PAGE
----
One year ago this week, I was sending my daughter off to her first day of school and her first day at a new daycare. Let me tell you there were tears. Tears from her. Tears from me. She missed her old daycare and while she was excited about school, it was all so new. The first days were rough, but things got worse when I received a call from the teacher telling me, in the nicest way, that Charlotte was having a hard time coping because she didn’t know any of the kids. She said in time it would get better, but she wanted me to know what was happening. And that’s when I lost it. I hung up the phone and began to bawl. Luckily, I work at a parenting magazine, so crying at the office in front of coworkers didn’t seem that inappropriate even if it was. And I am fortunate enough to work with a fabulously supportive group who understood that my daughter’s tears, well, make me cry.
That night, Charlotte brought home a gift from the teacher—it was a piece of construction paper on which was pasted a cut out of Charlotte’s hand with a heart sticker in the middle. Underneath was line from the book “The Kissing Hand” which is about small raccoon who would rather stay home with his mom than go to school. The mom kisses her youngster’s palm, so whenever he feels lonely, she tells him to press his hand to his cheek so “that very kiss will jump to your face and fill you with warm, toasty thoughts.”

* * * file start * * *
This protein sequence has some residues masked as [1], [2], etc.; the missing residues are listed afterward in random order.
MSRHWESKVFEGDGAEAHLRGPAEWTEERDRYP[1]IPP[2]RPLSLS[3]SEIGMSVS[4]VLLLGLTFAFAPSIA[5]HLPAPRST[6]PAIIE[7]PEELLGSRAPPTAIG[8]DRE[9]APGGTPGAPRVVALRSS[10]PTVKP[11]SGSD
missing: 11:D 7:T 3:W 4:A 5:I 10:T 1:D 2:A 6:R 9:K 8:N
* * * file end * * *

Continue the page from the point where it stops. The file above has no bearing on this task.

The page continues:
We began our kissing hand ritual the very next day. I would kiss Charlotte’s hand, and in turn, she would kiss mine so if either of us felt sad, we’d have a kiss from the other. Not long after, Charlotte began to make friends at school and at the daycare, much to the relief of both of us.
My dear girl starts Senior Kindergarten this week. She is excited about her new teacher and was thrilled to be moving up to the big kids’ room at daycare. But our morning ritual remains unchanged—when I drop her off, we do the kissing hand. I’m sure at some point she will tell me she doesn’t want to do it anymore, especially in front of her friends, but until then, I love the little ritual that had such a big impact on our lives.
—Robin, Former Senior Editor, Canadian Family Magazine
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